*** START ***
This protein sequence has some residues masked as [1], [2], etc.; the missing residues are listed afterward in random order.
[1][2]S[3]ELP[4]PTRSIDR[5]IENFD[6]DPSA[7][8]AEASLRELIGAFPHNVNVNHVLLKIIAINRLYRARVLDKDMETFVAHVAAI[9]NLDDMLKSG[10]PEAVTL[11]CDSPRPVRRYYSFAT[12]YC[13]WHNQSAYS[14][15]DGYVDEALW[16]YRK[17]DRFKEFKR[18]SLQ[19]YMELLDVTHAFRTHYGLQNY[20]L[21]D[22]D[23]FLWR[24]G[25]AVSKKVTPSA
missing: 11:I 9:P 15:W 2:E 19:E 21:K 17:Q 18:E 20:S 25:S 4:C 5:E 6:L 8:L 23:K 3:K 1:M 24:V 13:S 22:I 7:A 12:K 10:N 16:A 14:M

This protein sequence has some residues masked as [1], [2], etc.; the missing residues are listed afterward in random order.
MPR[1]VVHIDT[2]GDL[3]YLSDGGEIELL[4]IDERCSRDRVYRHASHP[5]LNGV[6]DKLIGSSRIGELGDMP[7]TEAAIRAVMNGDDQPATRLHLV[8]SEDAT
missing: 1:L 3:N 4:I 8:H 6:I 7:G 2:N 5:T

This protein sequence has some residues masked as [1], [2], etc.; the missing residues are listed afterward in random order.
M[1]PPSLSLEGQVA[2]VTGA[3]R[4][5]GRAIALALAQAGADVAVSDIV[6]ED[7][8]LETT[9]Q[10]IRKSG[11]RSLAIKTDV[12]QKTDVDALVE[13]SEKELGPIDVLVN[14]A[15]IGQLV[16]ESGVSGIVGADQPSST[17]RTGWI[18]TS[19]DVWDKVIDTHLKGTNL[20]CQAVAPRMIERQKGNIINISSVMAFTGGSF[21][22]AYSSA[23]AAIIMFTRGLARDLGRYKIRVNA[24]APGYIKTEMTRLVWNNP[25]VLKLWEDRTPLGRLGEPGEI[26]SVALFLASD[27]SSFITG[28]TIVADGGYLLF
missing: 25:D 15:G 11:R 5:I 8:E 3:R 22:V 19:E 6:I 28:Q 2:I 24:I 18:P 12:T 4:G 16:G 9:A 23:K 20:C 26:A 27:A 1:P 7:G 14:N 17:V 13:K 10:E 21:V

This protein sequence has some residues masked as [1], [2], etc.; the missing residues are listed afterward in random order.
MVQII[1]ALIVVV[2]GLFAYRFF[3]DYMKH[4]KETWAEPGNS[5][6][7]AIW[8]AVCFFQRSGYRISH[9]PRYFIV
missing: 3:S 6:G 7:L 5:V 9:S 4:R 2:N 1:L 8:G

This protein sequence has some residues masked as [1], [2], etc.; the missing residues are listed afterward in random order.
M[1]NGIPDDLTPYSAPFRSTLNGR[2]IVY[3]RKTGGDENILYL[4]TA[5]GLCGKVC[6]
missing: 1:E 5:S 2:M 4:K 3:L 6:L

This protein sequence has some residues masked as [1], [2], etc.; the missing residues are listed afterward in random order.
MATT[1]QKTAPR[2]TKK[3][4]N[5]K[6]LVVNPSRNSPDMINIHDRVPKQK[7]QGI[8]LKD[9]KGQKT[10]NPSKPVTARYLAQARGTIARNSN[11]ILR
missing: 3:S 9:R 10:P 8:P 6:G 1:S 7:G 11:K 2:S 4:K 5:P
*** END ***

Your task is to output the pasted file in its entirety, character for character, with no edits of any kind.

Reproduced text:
This protein sequence has some residues masked as [1], [2], etc.; the missing residues are listed afterward in random order.
[1][2]S[3]ELP[4]PTRSIDR[5]IENFD[6]DPSA[7][8]AEASLRELIGAFPHNVNVNHVLLKIIAINRLYRARVLDKDMETFVAHVAAI[9]NLDDMLKSG[10]PEAVTL[11]CDSPRPVRRYYSFAT[12]YC[13]WHNQSAYS[14][15]DGYVDEALW[16]YRK[17]DRFKEFKR[18]SLQ[19]YMELLDVTHAFRTHYGLQNY[20]L[21]D[22]D[23]FLWR[24]G[25]AVSKKVTPSA
missing: 11:I 9:P 15:W 2:E 19:E 21:K 17:Q 18:E 20:S 25:S 4:C 5:E 6:L 8:L 23:K 3:K 1:M 24:V 13:S 22:I 7:A 12:K 10:N 16:A 14:M

This protein sequence has some residues masked as [1], [2], etc.; the missing residues are listed afterward in random order.
MPR[1]VVHIDT[2]GDL[3]YLSDGGEIELL[4]IDERCSRDRVYRHASHP[5]LNGV[6]DKLIGSSRIGELGDMP[7]TEAAIRAVMNGDDQPATRLHLV[8]SEDAT
missing: 1:L 3:N 4:I 8:H 6:I 7:G 2:N 5:T

This protein sequence has some residues masked as [1], [2], etc.; the missing residues are listed afterward in random order.
M[1]PPSLSLEGQVA[2]VTGA[3]R[4][5]GRAIALALAQAGADVAVSDIV[6]ED[7][8]LETT[9]Q[10]IRKSG[11]RSLAIKTDV[12]QKTDVDALVE[13]SEKELGPIDVLVN[14]A[15]IGQLV[16]ESGVSGIVGADQPSST[17]RTGWI[18]TS[19]DVWDKVIDTHLKGTNL[20]CQAVAPRMIERQKGNIINISSVMAFTGGSF[21][22]AYSSA[23]AAIIMFTRGLARDLGRYKIRVNA[24]APGYIKTEMTRLVWNNP[25]VLKLWEDRTPLGRLGEPGEI[26]SVALFLASD[27]SSFITG[28]TIVADGGYLLF
missing: 25:D 15:G 11:R 5:I 8:E 3:R 22:V 19:E 6:I 28:Q 2:I 24:I 18:P 12:T 4:G 16:G 9:A 23:K 20:C 26:A 27:A 1:P 7:G 14:N 17:V 13:K 10:E 21:V

This protein sequence has some residues masked as [1], [2], etc.; the missing residues are listed afterward in random order.
MVQII[1]ALIVVV[2]GLFAYRFF[3]DYMKH[4]KETWAEPGNS[5][6][7]AIW[8]AVCFFQRSGYRISH[9]PRYFIV
missing: 3:S 6:G 7:L 5:V 9:S 4:R 2:N 1:L 8:G

This protein sequence has some residues masked as [1], [2], etc.; the missing residues are listed afterward in random order.
M[1]NGIPDDLTPYSAPFRSTLNGR[2]IVY[3]RKTGGDENILYL[4]TA[5]GLCGKVC[6]
missing: 1:E 5:S 2:M 4:K 3:L 6:L

This protein sequence has some residues masked as [1], [2], etc.; the missing residues are listed afterward in random order.
MATT[1]QKTAPR[2]TKK[3][4]N[5]K[6]LVVNPSRNSPDMINIHDRVPKQK[7]QGI[8]LKD[9]KGQKT[10]NPSKPVTARYLAQARGTIARNSN[11]ILR
missing: 3:S 9:R 10:P 8:P 6:G 1:S 7:G 11:K 2:S 4:K 5:P